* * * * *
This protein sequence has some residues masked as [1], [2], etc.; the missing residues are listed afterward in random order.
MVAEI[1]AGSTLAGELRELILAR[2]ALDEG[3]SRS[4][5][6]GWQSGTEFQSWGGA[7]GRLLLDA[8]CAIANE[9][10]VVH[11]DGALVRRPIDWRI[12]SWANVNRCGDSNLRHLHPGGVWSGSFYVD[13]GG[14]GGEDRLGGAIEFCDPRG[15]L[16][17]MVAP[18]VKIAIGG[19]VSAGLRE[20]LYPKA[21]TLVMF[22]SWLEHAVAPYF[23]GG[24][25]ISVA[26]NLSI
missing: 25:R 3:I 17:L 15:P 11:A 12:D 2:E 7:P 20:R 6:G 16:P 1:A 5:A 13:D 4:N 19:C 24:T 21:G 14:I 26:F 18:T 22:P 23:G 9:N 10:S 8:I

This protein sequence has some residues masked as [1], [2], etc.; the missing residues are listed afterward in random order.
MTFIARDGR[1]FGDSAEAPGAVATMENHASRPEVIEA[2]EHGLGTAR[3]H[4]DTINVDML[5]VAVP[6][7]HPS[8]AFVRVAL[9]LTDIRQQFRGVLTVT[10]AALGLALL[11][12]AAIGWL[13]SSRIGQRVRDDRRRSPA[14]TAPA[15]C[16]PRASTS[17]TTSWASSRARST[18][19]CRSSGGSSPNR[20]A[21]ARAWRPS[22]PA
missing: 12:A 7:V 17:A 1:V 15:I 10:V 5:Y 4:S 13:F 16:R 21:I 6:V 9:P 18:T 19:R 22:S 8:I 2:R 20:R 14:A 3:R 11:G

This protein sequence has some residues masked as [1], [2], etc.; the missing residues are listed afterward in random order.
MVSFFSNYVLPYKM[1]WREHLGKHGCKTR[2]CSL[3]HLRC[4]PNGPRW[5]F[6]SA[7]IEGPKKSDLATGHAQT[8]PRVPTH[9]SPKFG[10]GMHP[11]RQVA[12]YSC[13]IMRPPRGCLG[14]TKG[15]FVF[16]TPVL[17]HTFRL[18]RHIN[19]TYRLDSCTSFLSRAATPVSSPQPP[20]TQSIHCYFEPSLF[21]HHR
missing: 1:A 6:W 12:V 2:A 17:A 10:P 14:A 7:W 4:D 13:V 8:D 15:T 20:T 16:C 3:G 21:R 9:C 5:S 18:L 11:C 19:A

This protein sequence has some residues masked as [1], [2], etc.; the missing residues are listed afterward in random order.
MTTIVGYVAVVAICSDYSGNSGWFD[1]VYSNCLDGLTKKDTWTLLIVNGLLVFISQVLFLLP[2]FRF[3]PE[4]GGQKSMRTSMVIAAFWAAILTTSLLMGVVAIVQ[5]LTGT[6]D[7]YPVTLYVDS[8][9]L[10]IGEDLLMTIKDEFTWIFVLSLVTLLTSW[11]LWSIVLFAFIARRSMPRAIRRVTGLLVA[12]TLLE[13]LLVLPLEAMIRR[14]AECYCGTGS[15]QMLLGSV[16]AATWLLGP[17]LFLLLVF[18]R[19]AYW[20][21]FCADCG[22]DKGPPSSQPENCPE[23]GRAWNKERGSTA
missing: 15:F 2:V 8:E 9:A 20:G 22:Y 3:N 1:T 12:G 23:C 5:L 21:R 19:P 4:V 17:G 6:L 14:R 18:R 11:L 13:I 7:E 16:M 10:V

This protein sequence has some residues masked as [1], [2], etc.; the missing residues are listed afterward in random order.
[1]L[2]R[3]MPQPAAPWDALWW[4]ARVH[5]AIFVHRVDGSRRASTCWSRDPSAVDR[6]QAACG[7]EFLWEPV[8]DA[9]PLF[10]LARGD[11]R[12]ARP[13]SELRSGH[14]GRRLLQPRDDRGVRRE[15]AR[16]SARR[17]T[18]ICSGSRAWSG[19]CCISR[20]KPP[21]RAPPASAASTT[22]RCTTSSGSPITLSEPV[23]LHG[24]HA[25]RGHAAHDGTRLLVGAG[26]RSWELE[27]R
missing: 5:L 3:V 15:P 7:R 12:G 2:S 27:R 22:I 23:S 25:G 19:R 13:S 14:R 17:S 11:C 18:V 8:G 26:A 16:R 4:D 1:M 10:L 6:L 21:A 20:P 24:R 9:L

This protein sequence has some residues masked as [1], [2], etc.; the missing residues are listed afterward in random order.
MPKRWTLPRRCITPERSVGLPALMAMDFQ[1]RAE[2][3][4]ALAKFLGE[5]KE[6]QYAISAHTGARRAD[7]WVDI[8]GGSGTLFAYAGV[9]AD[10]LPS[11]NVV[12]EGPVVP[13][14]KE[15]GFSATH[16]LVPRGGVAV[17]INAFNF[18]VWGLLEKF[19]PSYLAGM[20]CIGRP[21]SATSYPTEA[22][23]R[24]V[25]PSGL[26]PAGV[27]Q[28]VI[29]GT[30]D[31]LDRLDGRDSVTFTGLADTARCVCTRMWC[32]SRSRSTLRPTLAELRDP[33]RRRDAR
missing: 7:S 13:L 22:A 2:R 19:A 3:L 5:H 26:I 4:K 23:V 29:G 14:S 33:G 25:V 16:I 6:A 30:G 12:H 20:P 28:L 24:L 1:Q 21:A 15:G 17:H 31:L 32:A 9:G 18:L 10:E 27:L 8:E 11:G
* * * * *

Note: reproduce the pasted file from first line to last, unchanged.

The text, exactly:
This protein sequence has some residues masked as [1], [2], etc.; the missing residues are listed afterward in random order.
MVAEI[1]AGSTLAGELRELILAR[2]ALDEG[3]SRS[4][5][6]GWQSGTEFQSWGGA[7]GRLLLDA[8]CAIANE[9][10]VVH[11]DGALVRRPIDWRI[12]SWANVNRCGDSNLRHLHPGGVWSGSFYVD[13]GG[14]GGEDRLGGAIEFCDPRG[15]L[16][17]MVAP[18]VKIAIGG[19]VSAGLRE[20]LYPKA[21]TLVMF[22]SWLEHAVAPYF[23]GG[24][25]ISVA[26]NLSI
missing: 25:R 3:I 17:L 15:P 11:A 12:D 2:E 7:P 20:R 6:G 16:P 1:A 5:A 13:D 4:N 19:C 24:T 21:G 14:I 26:F 18:T 22:P 23:G 9:N 10:S 8:I

This protein sequence has some residues masked as [1], [2], etc.; the missing residues are listed afterward in random order.
MTFIARDGR[1]FGDSAEAPGAVATMENHASRPEVIEA[2]EHGLGTAR[3]H[4]DTINVDML[5]VAVP[6][7]HPS[8]AFVRVAL[9]LTDIRQQFRGVLTVT[10]AALGLALL[11][12]AAIGWL[13]SSRIGQRVRDDRRRSPA[14]TAPA[15]C[16]PRASTS[17]TTSWASSRARST[18][19]CRSSGGSSPNR[20]A[21]ARAWRPS[22]PA
missing: 12:A 7:V 17:A 1:V 15:I 10:V 5:Y 4:S 13:F 16:R 21:I 6:V 9:P 18:T 19:R 22:S 8:I 2:R 20:R 14:A 3:R 11:G

This protein sequence has some residues masked as [1], [2], etc.; the missing residues are listed afterward in random order.
MVSFFSNYVLPYKM[1]WREHLGKHGCKTR[2]CSL[3]HLRC[4]PNGPRW[5]F[6]SA[7]IEGPKKSDLATGHAQT[8]PRVPTH[9]SPKFG[10]GMHP[11]RQVA[12]YSC[13]IMRPPRGCLG[14]TKG[15]FVF[16]TPVL[17]HTFRL[18]RHIN[19]TYRLDSCTSFLSRAATPVSSPQPP[20]TQSIHCYFEPSLF[21]HHR
missing: 1:A 6:W 12:V 2:A 17:A 10:P 14:A 7:W 4:D 13:V 8:D 15:T 20:T 16:C 3:G 21:R 9:C 5:S 18:L 11:C 19:A

This protein sequence has some residues masked as [1], [2], etc.; the missing residues are listed afterward in random order.
MTTIVGYVAVVAICSDYSGNSGWFD[1]VYSNCLDGLTKKDTWTLLIVNGLLVFISQVLFLLP[2]FRF[3]PE[4]GGQKSMRTSMVIAAFWAAILTTSLLMGVVAIVQ[5]LTGT[6]D[7]YPVTLYVDS[8][9]L[10]IGEDLLMTIKDEFTWIFVLSLVTLLTSW[11]LWSIVLFAFIARRSMPRAIRRVTGLLVA[12]TLLE[13]LLVLPLEAMIRR[14]AECYCGTGS[15]QMLLGSV[16]AATWLLGP[17]LFLLLVF[18]R[19]AYW[20][21]FCADCG[22]DKGPPSSQPENCPE[23]GRAWNKERGSTA
missing: 15:F 2:V 8:E 9:A 20:G 22:Y 3:N 1:T 12:G 23:C 5:L 21:R 19:P 4:V 17:G 6:L 14:R 18:R 11:L 13:I 7:E 16:M 10:V

This protein sequence has some residues masked as [1], [2], etc.; the missing residues are listed afterward in random order.
[1]L[2]R[3]MPQPAAPWDALWW[4]ARVH[5]AIFVHRVDGSRRASTCWSRDPSAVDR[6]QAACG[7]EFLWEPV[8]DA[9]PLF[10]LARGD[11]R[12]ARP[13]SELRSGH[14]GRRLLQPRDDRGVRRE[15]AR[16]SARR[17]T[18]ICSGSRAWSG[19]CCISR[20]KPP[21]RAPPASAASTT[22]RCTTSSGSPITLSEPV[23]LHG[24]HA[25]RGHAAHDGTRLLVGAG[26]RSWELE[27]R
missing: 5:L 3:V 15:P 7:R 12:G 2:S 27:R 22:I 23:S 25:G 19:R 13:S 14:R 17:S 11:C 18:V 8:G 26:A 16:R 4:D 1:M 10:L 6:L 21:A 20:P 24:R 9:L

This protein sequence has some residues masked as [1], [2], etc.; the missing residues are listed afterward in random order.
MPKRWTLPRRCITPERSVGLPALMAMDFQ[1]RAE[2][3][4]ALAKFLGE[5]KE[6]QYAISAHTGARRAD[7]WVDI[8]GGSGTLFAYAGV[9]AD[10]LPS[11]NVV[12]EGPVVP[13][14]KE[15]GFSATH[16]LVPRGGVAV[17]INAFNF[18]VWGLLEKF[19]PSYLAGM[20]CIGRP[21]SATSYPTEA[22][23]R[24]V[25]PSGL[26]PAGV[27]Q[28]VI[29]GT[30]D[31]LDRLDGRDSVTFTGLADTARCVCTRMWC[32]SRSRSTLRPTLAELRDP[33]RRRDAR
missing: 7:S 13:L 22:A 2:R 19:A 3:L 5:H 26:I 4:K 23:V 29:G 14:S 33:G 25:V 16:I 6:A 30:G 12:H 20:P 28:L 24:L 1:Q 21:A 15:G 17:H 31:L 32:A 9:G 18:L 10:E 27:L 8:E 11:G